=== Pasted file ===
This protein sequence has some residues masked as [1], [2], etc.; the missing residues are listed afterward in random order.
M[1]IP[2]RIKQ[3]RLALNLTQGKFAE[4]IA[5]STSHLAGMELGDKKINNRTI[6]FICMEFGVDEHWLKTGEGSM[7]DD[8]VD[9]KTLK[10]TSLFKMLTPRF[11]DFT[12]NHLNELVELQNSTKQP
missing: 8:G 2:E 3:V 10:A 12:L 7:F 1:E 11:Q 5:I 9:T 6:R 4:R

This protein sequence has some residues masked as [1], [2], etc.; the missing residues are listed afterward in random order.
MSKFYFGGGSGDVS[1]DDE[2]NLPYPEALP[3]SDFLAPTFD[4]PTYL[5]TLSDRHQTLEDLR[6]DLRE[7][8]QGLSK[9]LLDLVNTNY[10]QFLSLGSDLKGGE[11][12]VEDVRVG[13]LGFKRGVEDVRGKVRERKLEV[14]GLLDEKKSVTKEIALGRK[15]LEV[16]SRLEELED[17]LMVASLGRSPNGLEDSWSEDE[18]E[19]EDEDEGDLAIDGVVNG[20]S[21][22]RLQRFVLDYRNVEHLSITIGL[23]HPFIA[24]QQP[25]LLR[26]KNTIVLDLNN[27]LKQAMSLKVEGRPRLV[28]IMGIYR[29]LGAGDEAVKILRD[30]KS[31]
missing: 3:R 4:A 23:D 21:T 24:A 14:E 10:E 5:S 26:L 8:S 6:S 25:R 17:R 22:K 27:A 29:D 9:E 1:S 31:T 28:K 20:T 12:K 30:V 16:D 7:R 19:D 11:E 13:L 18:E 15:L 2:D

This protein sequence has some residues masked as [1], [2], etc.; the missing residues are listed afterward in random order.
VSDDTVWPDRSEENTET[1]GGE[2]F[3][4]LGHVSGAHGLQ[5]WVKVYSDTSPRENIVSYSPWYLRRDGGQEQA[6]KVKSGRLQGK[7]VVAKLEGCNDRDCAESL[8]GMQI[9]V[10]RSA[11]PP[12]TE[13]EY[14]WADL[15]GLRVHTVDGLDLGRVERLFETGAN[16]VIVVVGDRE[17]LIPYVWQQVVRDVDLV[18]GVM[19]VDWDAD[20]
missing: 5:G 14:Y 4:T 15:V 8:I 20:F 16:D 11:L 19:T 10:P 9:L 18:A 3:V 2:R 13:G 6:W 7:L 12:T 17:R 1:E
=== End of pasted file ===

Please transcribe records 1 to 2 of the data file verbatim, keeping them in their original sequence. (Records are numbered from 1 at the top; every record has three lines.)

This protein sequence has some residues masked as [1], [2], etc.; the missing residues are listed afterward in random order.
M[1]IP[2]RIKQ[3]RLALNLTQGKFAE[4]IA[5]STSHLAGMELGDKKINNRTI[6]FICMEFGVDEHWLKTGEGSM[7]DD[8]VD[9]KTLK[10]TSLFKMLTPRF[11]DFT[12]NHLNELVELQNSTKQP
missing: 8:G 2:E 3:V 10:A 12:L 7:F 1:E 11:Q 5:I 9:T 6:R 4:R

This protein sequence has some residues masked as [1], [2], etc.; the missing residues are listed afterward in random order.
MSKFYFGGGSGDVS[1]DDE[2]NLPYPEALP[3]SDFLAPTFD[4]PTYL[5]TLSDRHQTLEDLR[6]DLRE[7][8]QGLSK[9]LLDLVNTNY[10]QFLSLGSDLKGGE[11][12]VEDVRVG[13]LGFKRGVEDVRGKVRERKLEV[14]GLLDEKKSVTKEIALGRK[15]LEV[16]SRLEELED[17]LMVASLGRSPNGLEDSWSEDE[18]E[19]EDEDEGDLAIDGVVNG[20]S[21][22]RLQRFVLDYRNVEHLSITIGL[23]HPFIA[24]QQP[25]LLR[26]KNTIVLDLNN[27]LKQAMSLKVEGRPRLV[28]IMGIYR[29]LGAGDEAVKILRD[30]KS[31]
missing: 3:R 4:A 23:D 21:T 24:A 14:E 10:E 5:S 26:L 8:S 6:S 25:R 17:R 22:K 27:A 29:D 9:E 1:S 31:T 28:K 20:T 12:K 30:V 16:D 7:R 19:D 11:E 13:L 18:E 15:L 2:D